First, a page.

What happened to that kind of Christianity? Where did all this religious zeal come from? And worst of all, how did they get so consumed with hate?
I believe there is an energy or force that permeates the universe. Some people call it god. It is a part of us all; we are a part of it. It courses through all beings, and is in the forests, the oceans, the earth. We feel it; we manipulate or direct it at times (prayer); we come from it; we return to it.
The fact that fundies are anti-vaccine has no effect on me. I am not going to automatically take the opposite opinion just to distinguish myself from them, as you seem to suggest. (Perhaps that's what I missed learning to do when I declined to be on the debate team). I like to look over the information and make up my own mind on issues.
I heartily endorse most vaccines and my children received the needed inoculations right on schedule. But I do like to question authority and when I hear the flu shot being sold like it is the latest snake oil, I get suspicious. Critical thinking means you don't just accept things as fact because somebody told them to you. Or buy into a stance because you 'believe' in it. Or allow a knee-jerk reaction to dictate your opinions.
I just happen to be prejudiced against single-minded, self-righteous religious fanatics who are also pretty dumb and don't care that they are completely unequipped to have the most powerful position in the world.
So I could see that someone might dislike Obama personally yet not be racist. Except Obama is a nice guy, intelligent, conciliatory, and lots of other good qualities. It's hard to imagine disliking the guy, other than for policy differences. So I think people who despise him are either narrow-minded right wingers who would hate any Democratic president, or racist. Most probably both.
I am arguing against publicly branding them after they have served their time.
And I am not expressing pity for the sex offenders particularly, just saying that it is not a popular stance to stick up for someone who everyone loathes. This means they can be treated very badly and no one makes a peep.
For example, Jeffrey Dahmer did pretty much the most despicable acts ever done on another human being, in my opinion. Did any of us feel any outrage that he was murdered in prison? Certainly not me. I was actually pretty happy that he got 'what was coming to him.'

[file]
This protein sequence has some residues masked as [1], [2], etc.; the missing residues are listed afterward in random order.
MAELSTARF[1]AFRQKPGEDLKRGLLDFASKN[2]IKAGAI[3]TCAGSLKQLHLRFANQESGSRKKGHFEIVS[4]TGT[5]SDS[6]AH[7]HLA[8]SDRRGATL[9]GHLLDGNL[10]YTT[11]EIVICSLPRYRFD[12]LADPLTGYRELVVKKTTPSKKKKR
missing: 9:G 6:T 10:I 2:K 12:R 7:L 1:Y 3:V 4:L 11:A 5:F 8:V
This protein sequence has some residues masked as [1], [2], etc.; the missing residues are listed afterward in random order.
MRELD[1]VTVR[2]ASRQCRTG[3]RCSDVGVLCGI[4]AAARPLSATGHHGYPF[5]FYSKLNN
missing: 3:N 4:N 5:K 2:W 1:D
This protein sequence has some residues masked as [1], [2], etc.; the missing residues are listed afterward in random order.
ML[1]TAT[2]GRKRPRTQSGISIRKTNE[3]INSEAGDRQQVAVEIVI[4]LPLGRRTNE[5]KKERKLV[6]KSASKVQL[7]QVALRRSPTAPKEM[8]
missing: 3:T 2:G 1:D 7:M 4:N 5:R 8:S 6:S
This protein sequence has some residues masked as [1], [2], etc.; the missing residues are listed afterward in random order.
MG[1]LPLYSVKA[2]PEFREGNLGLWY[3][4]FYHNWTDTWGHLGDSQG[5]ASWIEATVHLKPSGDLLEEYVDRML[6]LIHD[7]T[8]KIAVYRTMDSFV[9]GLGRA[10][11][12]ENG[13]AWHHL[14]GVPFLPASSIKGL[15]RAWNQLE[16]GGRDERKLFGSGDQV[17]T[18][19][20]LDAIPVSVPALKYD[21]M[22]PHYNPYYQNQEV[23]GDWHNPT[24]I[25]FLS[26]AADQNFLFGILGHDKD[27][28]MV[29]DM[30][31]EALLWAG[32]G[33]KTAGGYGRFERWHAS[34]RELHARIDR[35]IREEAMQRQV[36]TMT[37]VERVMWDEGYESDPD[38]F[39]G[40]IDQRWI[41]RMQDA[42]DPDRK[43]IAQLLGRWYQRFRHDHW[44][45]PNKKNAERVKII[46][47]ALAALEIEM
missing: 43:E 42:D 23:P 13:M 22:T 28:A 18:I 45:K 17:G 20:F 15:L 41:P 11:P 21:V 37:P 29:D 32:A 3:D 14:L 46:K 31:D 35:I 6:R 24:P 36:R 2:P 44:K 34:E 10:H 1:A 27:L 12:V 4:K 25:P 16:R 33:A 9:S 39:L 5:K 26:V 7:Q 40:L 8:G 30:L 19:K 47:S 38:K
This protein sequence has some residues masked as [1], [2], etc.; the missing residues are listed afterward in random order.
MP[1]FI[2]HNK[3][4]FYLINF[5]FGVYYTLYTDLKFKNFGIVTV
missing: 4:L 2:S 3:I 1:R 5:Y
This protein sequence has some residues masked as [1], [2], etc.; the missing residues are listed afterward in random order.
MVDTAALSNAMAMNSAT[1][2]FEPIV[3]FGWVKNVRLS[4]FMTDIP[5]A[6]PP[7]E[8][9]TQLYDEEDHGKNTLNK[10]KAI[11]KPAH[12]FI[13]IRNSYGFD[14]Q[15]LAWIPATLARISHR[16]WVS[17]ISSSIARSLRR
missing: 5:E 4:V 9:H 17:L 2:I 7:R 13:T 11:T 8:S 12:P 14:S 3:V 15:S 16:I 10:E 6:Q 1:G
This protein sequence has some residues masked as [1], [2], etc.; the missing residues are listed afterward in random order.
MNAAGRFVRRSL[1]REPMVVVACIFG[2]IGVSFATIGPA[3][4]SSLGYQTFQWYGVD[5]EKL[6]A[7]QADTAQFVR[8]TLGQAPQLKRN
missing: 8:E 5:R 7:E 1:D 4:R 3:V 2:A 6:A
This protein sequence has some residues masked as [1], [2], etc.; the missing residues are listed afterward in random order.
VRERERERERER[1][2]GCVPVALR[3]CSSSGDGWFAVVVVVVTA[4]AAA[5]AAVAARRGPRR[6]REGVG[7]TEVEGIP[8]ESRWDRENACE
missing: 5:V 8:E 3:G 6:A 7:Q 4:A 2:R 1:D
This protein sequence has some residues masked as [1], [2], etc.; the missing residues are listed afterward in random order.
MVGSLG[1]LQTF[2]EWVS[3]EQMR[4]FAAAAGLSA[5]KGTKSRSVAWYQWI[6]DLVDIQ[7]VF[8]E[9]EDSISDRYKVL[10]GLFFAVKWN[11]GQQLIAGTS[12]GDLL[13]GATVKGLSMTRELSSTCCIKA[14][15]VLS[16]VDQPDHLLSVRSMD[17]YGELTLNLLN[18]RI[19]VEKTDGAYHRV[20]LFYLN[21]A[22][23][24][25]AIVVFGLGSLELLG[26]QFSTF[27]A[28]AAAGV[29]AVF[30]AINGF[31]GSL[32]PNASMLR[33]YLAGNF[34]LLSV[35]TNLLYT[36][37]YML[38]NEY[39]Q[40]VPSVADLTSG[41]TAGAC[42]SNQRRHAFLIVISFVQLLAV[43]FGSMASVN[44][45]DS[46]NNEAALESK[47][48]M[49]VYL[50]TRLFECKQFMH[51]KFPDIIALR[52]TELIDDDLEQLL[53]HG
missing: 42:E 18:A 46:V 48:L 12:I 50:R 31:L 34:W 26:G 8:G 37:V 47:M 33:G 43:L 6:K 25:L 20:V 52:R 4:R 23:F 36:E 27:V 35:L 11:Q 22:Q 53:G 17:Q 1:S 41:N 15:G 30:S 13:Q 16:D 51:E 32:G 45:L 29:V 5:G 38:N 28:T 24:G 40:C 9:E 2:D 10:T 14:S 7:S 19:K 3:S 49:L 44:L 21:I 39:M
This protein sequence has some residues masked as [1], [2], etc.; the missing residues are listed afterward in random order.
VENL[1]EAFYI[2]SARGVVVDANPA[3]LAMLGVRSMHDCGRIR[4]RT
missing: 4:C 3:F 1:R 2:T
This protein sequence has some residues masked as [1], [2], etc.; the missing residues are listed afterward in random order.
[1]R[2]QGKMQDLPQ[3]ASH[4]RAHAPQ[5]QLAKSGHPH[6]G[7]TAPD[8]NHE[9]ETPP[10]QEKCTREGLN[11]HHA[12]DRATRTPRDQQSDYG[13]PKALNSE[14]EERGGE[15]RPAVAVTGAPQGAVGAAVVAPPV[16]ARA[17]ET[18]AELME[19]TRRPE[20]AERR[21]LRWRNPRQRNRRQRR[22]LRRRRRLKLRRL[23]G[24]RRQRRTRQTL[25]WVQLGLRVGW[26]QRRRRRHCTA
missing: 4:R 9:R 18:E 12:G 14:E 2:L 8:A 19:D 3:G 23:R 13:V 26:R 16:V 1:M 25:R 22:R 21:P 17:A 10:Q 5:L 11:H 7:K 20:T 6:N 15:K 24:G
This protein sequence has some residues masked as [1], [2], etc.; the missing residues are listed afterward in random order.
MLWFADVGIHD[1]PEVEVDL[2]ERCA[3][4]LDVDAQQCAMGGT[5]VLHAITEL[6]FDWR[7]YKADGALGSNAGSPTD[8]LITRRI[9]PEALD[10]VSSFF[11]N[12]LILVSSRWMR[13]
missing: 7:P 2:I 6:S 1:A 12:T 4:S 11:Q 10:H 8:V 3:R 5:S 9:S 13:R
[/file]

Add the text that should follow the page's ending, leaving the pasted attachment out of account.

But having a prisoner murdered in prison is a still murder and it's still wrong. So because everybody hated Dahmer, nobody cared. There was no tv special, no calls for changing prisons to prevent such things from happening. Disgusting mass murderers who ate boys have no voice speaking for them.
Sex offenders are in the same boat. Everybody hates them and nobody will speak out for their rights, even if their rights are being totally trampled on.
But when one group is being treated unfairly, it compromises all of our rights. It weakens our moral integrity as a nation.
We are more thoughtful and nuanced than that.
The whole death panel accusation is just silly.
But just because Palin et al pushed us into a corner with this accusation doesn't mean we sit in the corner and sulk.
There are real decisions that are being made every day by families, doctors, hospitals and insurance companies. What we need to do is get better control of how the decisions are being made and who is making them.
That is just the position he is in.
I guess my point is that in an ongoing war soldiers have to demonize the entire opposing army in order to do their jobs. And the government has to set up a good/evil storyline to get the people behind a war.
Next thing you know we are rooting for our 'side' (which of course is fully supported by God) like it's a football game, and soldiers are killing civilians because they don't really think they are quite human (a quote I read yesterday about the My Lai massacre).
Yet if you step outside this reality, pull yourself away from your country's mindset and look at both sides, you see they are just like us (God's on their side too!).
Sometimes you really have to conduct a war, but it would be nice if we didn't try and pretend our opponents are all evil and we have the goodness of God on our side.
While I am sorely tempted to think some people are pure evil (Dick Cheney comes to mind), I really don't believe it. Everybody is a mix of what we would label good and bad.
That's why I have a huge problem with the whole premise behind fighting and killing in wars. One woman's precious son faces off with some little boy's beloved daddy. Neither is evil by any stretch, yet they both think of the other as evil. They have to or else they can't aim the gun at the other and pull the trigger.
It's so hard to express what it was like then for young people who became involved in the movement.
This sentence is perfect:
'These pockets of anti-social, anti-establishment individuals questioned authority and their surroundings while searching for the real meaning of life and the deeper truths.'